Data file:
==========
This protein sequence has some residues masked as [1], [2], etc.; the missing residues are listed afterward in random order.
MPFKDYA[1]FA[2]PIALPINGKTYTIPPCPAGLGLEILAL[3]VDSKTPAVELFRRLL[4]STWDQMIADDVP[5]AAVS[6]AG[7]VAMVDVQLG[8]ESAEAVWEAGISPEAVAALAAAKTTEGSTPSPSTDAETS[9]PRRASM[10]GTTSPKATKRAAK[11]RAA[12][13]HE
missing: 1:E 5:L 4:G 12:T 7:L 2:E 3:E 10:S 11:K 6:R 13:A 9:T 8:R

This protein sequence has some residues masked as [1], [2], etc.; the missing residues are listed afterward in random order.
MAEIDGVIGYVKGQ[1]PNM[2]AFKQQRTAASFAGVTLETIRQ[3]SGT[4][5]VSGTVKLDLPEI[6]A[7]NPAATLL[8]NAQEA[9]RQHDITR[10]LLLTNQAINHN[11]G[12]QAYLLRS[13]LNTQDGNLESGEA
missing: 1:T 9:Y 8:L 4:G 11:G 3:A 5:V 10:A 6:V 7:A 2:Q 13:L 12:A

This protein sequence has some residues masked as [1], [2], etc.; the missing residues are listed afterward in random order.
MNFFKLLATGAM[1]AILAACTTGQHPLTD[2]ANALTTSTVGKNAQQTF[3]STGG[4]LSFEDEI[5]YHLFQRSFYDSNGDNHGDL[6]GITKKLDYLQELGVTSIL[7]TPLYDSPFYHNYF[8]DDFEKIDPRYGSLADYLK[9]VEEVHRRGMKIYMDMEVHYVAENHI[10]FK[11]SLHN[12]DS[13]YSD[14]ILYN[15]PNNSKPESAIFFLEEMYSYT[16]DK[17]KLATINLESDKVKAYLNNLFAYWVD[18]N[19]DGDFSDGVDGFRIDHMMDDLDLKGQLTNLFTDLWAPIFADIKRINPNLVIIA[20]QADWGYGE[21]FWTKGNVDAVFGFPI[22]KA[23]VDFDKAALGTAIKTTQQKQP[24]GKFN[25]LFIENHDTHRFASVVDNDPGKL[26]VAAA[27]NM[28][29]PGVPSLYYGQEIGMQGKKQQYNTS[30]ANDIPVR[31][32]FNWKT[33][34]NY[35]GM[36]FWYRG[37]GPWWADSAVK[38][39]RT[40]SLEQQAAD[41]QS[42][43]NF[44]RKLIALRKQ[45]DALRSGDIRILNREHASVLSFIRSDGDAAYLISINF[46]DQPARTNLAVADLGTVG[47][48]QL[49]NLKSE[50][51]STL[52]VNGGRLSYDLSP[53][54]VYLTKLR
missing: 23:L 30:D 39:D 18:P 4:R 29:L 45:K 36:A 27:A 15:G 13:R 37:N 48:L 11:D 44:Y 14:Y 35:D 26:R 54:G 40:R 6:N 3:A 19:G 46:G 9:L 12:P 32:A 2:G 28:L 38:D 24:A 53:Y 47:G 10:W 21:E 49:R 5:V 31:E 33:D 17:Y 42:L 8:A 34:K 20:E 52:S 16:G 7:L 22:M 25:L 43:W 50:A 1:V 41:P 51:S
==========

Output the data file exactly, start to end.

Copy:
This protein sequence has some residues masked as [1], [2], etc.; the missing residues are listed afterward in random order.
MPFKDYA[1]FA[2]PIALPINGKTYTIPPCPAGLGLEILAL[3]VDSKTPAVELFRRLL[4]STWDQMIADDVP[5]AAVS[6]AG[7]VAMVDVQLG[8]ESAEAVWEAGISPEAVAALAAAKTTEGSTPSPSTDAETS[9]PRRASM[10]GTTSPKATKRAAK[11]RAA[12][13]HE
missing: 1:E 5:L 4:G 12:T 7:L 2:E 3:E 10:S 11:K 6:R 13:A 9:T 8:R

This protein sequence has some residues masked as [1], [2], etc.; the missing residues are listed afterward in random order.
MAEIDGVIGYVKGQ[1]PNM[2]AFKQQRTAASFAGVTLETIRQ[3]SGT[4][5]VSGTVKLDLPEI[6]A[7]NPAATLL[8]NAQEA[9]RQHDITR[10]LLLTNQAINHN[11]G[12]QAYLLRS[13]LNTQDGNLESGEA
missing: 1:T 9:Y 8:L 4:G 11:G 3:A 5:V 10:A 6:V 7:A 2:Q 13:L 12:A

This protein sequence has some residues masked as [1], [2], etc.; the missing residues are listed afterward in random order.
MNFFKLLATGAM[1]AILAACTTGQHPLTD[2]ANALTTSTVGKNAQQTF[3]STGG[4]LSFEDEI[5]YHLFQRSFYDSNGDNHGDL[6]GITKKLDYLQELGVTSIL[7]TPLYDSPFYHNYF[8]DDFEKIDPRYGSLADYLK[9]VEEVHRRGMKIYMDMEVHYVAENHI[10]FK[11]SLHN[12]DS[13]YSD[14]ILYN[15]PNNSKPESAIFFLEEMYSYT[16]DK[17]KLATINLESDKVKAYLNNLFAYWVD[18]N[19]DGDFSDGVDGFRIDHMMDDLDLKGQLTNLFTDLWAPIFADIKRINPNLVIIA[20]QADWGYGE[21]FWTKGNVDAVFGFPI[22]KA[23]VDFDKAALGTAIKTTQQKQP[24]GKFN[25]LFIENHDTHRFASVVDNDPGKL[26]VAAA[27]NM[28][29]PGVPSLYYGQEIGMQGKKQQYNTS[30]ANDIPVR[31][32]FNWKT[33][34]NY[35]GM[36]FWYRG[37]GPWWADSAVK[38][39]RT[40]SLEQQAAD[41]QS[42][43]NF[44]RKLIALRKQ[45]DALRSGDIRILNREHASVLSFIRSDGDAAYLISINF[46]DQPARTNLAVADLGTVG[47][48]QL[49]NLKSE[50][51]STL[52]VNGGRLSYDLSP[53][54]VYLTKLR
missing: 23:L 30:D 39:D 18:P 4:R 29:L 45:K 36:A 27:A 15:G 13:R 37:N 48:L 11:D 44:Y 14:Y 35:D 26:R 54:G 40:R 6:N 3:A 19:G 46:G 9:L 12:P 32:A 2:G 28:L 38:D 24:A 53:Y 47:G 10:W 21:E 49:R 5:V 31:E 33:D 17:Y 42:L 8:A 34:K 20:E 52:S 16:G 7:L 22:M 25:L 43:W 50:A 1:V 41:P 51:S